Thursday, July 25, 2013

Faking A Wine Dinner

Too cheap and lazy to sign up for a recent wine dinner retrospective of Ceritas wines, I joined some friends at a house to mimic the dinner. I thought, if we could get close enough to interpreting each course, then everything should fall into place because we have the wines.

The crostini topped with a fava and walnut pesto was a brilliant starter with
a pair of Chardonnays.

Ceritas makes a style of California Chardonnay that's lithe and dry with a racy, fruity intensity.  The closest parallel I could think of in Burgundy is a Maconnais. The Porter-Bass is perhaps lighter and sharper than the Charles Heintz but their styles are close. Ceritas Chardonnays, as California Chardonnays go, have a fresh appeal. They are tense and lean, with an understated character. Folks I know who have been drawn mainly to European wines have been seduced by Ceritas. Apart from the quality, which is solid, the attraction I'm sure is the buzz factor of an elusive label.

Since the wine dinner announcement bragged how Ceritas can stand next to a Corton-Charlemagne, we thought, why not open a Corton-Charlemagne then. The 1996 Bertrand Ambroise Corton-Charlemagne is precisely what you'd expect from this great white Burgundy. It is rich but vibrant, powerful yet elegant, golden and deeply colored but still youthful. Compared to the Ceritas Chardonnays, the Corton-Charlemagne is broader and multi-faceted.

Next up was a wild salmon with pea tendrils and pureed cauliflower. This dish was very good, too. I just love the idea of pureed cauliflower, it is light and creamy textured with a hint of bitter sweetness that proved to be deadly good with the salmon.

If the Ceritas wine dinner served a version of the house fettuccine that's close to what we have this night then they had lucky diners. The fresh porcini tossed in with the noodles then garnished with mint and pecorino was awesome. Both Chardonnays and Pinot Noirs paired great with this dish.

The final course,  a combo of duck breast stuffed with mushroom and herbs and chicken leg stuffed with sausage, was delicious with the Pinot Noirs, although, frankly, I was getting pretty full by this time. I wonder how the Ceritas wine dinner folks fared? If they were as satiated as me by this juncture, then they would have gotten their money's worth.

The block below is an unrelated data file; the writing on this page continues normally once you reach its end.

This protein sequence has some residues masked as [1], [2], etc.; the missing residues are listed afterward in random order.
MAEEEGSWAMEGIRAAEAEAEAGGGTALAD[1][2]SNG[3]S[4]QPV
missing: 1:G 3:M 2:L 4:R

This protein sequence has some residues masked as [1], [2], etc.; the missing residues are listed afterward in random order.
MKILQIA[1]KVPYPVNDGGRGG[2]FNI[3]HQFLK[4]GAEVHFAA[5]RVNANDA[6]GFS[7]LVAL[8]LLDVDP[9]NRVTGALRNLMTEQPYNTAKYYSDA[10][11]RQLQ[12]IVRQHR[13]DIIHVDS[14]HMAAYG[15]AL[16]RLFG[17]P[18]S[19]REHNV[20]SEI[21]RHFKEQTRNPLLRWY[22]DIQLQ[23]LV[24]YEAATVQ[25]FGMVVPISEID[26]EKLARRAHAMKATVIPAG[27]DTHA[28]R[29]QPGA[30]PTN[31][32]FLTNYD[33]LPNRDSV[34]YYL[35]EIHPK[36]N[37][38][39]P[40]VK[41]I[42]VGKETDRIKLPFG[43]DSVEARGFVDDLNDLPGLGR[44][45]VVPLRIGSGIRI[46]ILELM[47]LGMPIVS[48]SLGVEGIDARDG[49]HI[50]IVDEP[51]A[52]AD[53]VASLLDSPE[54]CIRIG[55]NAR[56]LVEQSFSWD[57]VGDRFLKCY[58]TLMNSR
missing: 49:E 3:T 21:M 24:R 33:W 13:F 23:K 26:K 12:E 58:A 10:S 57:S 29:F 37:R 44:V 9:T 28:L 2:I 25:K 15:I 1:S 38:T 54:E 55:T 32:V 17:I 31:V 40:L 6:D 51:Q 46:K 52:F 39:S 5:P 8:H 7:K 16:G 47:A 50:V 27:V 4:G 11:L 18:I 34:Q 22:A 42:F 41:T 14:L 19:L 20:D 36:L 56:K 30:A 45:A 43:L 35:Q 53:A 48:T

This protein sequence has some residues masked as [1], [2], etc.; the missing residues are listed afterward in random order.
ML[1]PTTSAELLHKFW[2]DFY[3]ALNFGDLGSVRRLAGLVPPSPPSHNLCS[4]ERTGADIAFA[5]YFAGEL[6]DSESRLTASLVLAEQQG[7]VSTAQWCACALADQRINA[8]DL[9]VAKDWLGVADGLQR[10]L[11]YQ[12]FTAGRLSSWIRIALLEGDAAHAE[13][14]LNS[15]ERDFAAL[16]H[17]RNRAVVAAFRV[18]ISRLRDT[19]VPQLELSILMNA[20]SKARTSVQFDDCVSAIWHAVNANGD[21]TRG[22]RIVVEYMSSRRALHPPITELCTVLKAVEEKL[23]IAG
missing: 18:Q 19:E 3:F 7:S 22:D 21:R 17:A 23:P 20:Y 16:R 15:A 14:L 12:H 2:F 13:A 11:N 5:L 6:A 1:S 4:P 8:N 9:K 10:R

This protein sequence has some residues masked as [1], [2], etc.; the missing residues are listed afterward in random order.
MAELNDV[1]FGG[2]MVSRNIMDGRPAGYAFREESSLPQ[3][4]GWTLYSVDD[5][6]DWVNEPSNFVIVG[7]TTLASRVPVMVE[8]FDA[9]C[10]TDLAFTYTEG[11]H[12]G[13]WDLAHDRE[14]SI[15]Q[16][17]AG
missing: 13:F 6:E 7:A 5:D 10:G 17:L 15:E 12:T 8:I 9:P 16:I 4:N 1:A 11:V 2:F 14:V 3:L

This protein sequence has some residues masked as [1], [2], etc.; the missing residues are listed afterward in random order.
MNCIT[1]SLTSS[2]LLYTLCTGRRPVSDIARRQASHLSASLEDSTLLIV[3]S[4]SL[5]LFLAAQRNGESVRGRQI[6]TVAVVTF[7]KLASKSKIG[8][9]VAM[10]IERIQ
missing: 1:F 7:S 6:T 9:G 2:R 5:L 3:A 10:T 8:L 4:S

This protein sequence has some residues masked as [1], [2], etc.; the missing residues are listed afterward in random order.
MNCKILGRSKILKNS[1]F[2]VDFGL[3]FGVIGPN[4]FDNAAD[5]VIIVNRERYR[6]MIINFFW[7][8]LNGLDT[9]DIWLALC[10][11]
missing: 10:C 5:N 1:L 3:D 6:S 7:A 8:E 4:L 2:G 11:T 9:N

The Ceritas Pinot Noir is reminiscent of the old Williams Selyem style before the winery got sold in the late 1990s. Those Williams Selyem Pinot Noirs could last a decade or two in a good cellar, remaining fresh and interesting to drink with age. One might extrapolate that the Ceritas might have the same potential. I do like its balance, it has good ripeness but light, and so the flavors are well-defined, and the structure helps the flavors linger. I kept going back to my glass, sipping and sipping, the freshness is good and the flavors seem to lengthen. So on second thought, maybe it's best to consume this Pinot Noir young.

The wine dinner also bragged about Ceritas standing next to some Clos Vougeots, hence we opened a Clos Vougeout. In contrast, the 2003 Faiveley Clos de Vougeot was an embodiment of Pinot Noir power. It is a brooding, saturated, tannic red Burgundy suffused with wild, gamy, bloody scents of a Clos de Vougeot. I found it approachable for its surfeit of fruit and delicious as well, but an effort. This beastly Faiveley was another decade or two before it settles down and behave tamely on the table. Meanwhile, thankfully, we had the Ceritas to refresh ourselves.

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